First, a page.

A July 2006 trip
to Pantanal by Norman
Quote: I traveled to the Pantanal in Brazil as a volunteer with Earthwatch. There I participated in field research and observed a wide variety of animals.
The Pantanal is home to over 3.000 species of plants and well over 1,000 species of animals. The climate is warm in the summer and moderate in the winter. During my stay I experienced temperatures climbing briefly to 90 degrees F. in the afternoon, but quickly dropping in the evening with lows around 60 degrees F.
During my 2 week stay I saw many animals. To name a few: caimans, capybaras, anteaters, macaws, toucans, peccaries, bats, crab eating foxes, deer, and numerous birds. A highpoint of the trip was seeing the giant river otters swimming and playing.
To join the peccary expedition see: www.realgap.co.uk/Brazil20ConservationI participated in a Conservation Research Initiative through Earthwatch, www.earthwatch.org
I participated in research studies of the aquatic environment, caimans, peccaries, and bats. I was part of a 10 person team from the U.S. and England.
For more information on the Pantanal Wikipedia http://en.wikipedia.org/wiki/Pantanal
Hotel | "Pousada Ararauna"
The lodge that served as our base was the Pousada Arauna. It is a wonderful place that would rival any hotel, no less being over 200 miles form ‘civilization.’ The lodge does serve tourists who travel to the Pantanal to experience its beauty and biodiversity.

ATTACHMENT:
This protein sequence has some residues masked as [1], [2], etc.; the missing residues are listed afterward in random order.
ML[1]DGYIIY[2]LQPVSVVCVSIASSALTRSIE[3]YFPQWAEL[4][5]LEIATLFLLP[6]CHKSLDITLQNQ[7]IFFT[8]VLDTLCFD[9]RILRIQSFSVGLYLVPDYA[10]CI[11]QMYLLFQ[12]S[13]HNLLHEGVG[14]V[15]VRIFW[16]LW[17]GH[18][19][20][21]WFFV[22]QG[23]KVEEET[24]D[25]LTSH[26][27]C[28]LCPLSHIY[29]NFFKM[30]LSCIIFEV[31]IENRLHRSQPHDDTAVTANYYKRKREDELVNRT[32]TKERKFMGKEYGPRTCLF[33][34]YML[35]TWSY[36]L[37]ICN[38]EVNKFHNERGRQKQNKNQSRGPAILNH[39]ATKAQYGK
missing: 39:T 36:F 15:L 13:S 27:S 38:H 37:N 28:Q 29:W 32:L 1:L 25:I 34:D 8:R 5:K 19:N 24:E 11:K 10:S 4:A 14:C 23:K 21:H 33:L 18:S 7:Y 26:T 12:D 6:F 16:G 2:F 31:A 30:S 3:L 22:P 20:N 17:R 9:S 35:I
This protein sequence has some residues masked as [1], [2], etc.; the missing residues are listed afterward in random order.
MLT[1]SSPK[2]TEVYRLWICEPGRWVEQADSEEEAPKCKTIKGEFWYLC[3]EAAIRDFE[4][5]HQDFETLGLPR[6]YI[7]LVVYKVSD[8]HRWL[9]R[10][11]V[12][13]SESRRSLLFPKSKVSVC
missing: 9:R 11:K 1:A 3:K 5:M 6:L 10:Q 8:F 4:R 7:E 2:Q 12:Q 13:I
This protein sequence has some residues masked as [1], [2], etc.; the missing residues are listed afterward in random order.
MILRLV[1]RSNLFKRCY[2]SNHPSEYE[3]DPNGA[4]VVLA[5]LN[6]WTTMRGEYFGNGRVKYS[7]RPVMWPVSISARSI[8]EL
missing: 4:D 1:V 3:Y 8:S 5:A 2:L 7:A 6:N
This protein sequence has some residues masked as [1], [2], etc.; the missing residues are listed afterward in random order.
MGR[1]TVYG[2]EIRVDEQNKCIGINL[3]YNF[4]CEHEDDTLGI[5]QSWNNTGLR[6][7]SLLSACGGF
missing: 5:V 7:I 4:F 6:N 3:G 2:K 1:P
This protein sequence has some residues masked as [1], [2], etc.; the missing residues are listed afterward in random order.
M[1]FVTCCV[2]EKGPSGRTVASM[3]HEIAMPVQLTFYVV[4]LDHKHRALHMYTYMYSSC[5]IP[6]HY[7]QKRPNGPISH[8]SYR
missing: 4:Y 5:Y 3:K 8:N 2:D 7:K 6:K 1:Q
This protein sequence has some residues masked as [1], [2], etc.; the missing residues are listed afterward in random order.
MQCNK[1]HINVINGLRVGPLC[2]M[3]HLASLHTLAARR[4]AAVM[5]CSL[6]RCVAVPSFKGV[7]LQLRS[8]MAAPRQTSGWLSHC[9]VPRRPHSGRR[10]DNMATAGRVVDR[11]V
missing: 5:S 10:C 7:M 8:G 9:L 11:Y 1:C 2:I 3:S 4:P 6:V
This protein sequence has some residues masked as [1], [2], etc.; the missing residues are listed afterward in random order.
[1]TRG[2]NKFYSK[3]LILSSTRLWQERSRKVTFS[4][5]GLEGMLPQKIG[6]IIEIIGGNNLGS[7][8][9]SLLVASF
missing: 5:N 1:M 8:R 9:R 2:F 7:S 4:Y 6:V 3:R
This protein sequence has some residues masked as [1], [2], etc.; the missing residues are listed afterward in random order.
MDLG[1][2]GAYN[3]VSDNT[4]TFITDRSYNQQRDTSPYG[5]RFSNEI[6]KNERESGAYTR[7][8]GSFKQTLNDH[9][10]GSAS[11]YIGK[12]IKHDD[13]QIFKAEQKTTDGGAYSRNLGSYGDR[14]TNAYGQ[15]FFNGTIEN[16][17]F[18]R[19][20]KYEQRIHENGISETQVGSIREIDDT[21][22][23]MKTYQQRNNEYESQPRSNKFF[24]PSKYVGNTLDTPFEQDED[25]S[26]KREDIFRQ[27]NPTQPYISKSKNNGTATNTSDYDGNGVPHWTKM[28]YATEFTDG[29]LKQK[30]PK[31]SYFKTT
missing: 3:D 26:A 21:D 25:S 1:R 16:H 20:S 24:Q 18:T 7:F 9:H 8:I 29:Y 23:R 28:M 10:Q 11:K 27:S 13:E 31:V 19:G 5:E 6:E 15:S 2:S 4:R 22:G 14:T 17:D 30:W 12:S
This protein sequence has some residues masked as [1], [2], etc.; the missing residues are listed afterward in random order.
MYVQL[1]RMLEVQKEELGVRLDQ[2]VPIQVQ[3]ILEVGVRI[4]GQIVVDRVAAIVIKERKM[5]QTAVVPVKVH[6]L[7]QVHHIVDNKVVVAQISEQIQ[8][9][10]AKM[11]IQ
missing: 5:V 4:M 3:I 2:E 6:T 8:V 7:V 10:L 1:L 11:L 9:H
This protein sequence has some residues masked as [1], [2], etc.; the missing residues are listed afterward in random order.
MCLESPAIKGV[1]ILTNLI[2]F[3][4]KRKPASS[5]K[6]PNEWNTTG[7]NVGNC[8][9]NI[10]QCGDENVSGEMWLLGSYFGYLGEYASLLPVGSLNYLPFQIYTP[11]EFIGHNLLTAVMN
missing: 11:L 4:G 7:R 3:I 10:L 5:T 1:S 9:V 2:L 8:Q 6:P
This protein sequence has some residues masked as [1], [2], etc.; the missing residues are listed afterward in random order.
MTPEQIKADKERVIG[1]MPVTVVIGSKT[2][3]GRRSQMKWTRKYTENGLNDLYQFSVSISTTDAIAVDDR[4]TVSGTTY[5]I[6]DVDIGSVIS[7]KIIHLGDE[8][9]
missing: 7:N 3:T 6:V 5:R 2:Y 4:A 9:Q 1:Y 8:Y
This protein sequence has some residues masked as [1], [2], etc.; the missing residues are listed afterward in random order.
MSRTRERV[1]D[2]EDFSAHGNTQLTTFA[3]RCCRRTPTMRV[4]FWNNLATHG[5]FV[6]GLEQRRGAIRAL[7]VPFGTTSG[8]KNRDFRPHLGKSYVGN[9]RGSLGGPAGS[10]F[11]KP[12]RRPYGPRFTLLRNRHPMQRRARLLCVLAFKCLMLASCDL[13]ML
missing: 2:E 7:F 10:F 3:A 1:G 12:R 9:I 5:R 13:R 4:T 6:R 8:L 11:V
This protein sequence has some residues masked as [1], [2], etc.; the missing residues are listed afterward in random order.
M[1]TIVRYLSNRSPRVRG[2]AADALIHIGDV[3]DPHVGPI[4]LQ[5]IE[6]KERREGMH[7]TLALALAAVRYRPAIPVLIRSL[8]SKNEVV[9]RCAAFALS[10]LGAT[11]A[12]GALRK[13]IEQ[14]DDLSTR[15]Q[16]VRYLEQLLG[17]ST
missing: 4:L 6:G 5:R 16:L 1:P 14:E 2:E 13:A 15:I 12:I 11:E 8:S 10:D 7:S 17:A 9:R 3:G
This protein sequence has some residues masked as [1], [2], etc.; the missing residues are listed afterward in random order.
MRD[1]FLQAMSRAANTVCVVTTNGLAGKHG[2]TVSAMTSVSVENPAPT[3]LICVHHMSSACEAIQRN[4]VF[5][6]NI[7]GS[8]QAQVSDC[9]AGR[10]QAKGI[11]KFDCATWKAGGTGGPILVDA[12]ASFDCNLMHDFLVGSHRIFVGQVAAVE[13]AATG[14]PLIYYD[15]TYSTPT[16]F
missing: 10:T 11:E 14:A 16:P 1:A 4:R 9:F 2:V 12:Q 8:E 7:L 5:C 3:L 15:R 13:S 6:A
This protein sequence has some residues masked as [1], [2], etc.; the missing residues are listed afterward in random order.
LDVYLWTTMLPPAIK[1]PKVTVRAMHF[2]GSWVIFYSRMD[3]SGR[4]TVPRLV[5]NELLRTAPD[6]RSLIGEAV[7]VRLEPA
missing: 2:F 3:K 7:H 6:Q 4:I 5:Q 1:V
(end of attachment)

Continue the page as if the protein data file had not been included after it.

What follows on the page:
The apartments are air-conditioned each with a private bathroom. The grounds are beautiful. Animals roam in and out on a regular basis. There is a screened outside room, and open covered area with hammocks, and a swimming pool. The meals are served buffet style with several choices at every meal and plenty to eat. The Brazilian food was quite good, prepared fresh for every meal. Have you ever had piranha soup?
The Pousada is owned by UNIDERP, University for the development of the State and the Pantanal region, which has a classroom, laboratory, small library, and even a one-room museum exhibiting indigenous items. The Pousada has tours available from there on foot, by observation truck or jeep, or by horseback. All great ways to experience the plants and animals of this special environment.
The staff all live on the property and were wonderful. They quickly learned everyone’s name and tried the best to converse with you. The native language is Portuguese.Limited phone and Internet access was available.Pousada Araraunawww.ararauna.com.br Pousada Ararauna and volunteeringwww.realgap.co.uk/uploadImages/RGPantanal_Conservation_and_Research.pdf
Member Rating 5 out of 5 on November 7, 2006
Pousada Ararauna at Santa Emilia Farm
55 (67) 3348-8191
The research objectives were to provide populations estimates of the peccaries and feral pigs, estimate seasonal and annual range areas using radio telemetry, and document their environmental role in the region. This required safely capturing peccaries for placing radio collars and identification chips and then tracking them using radio telemetry.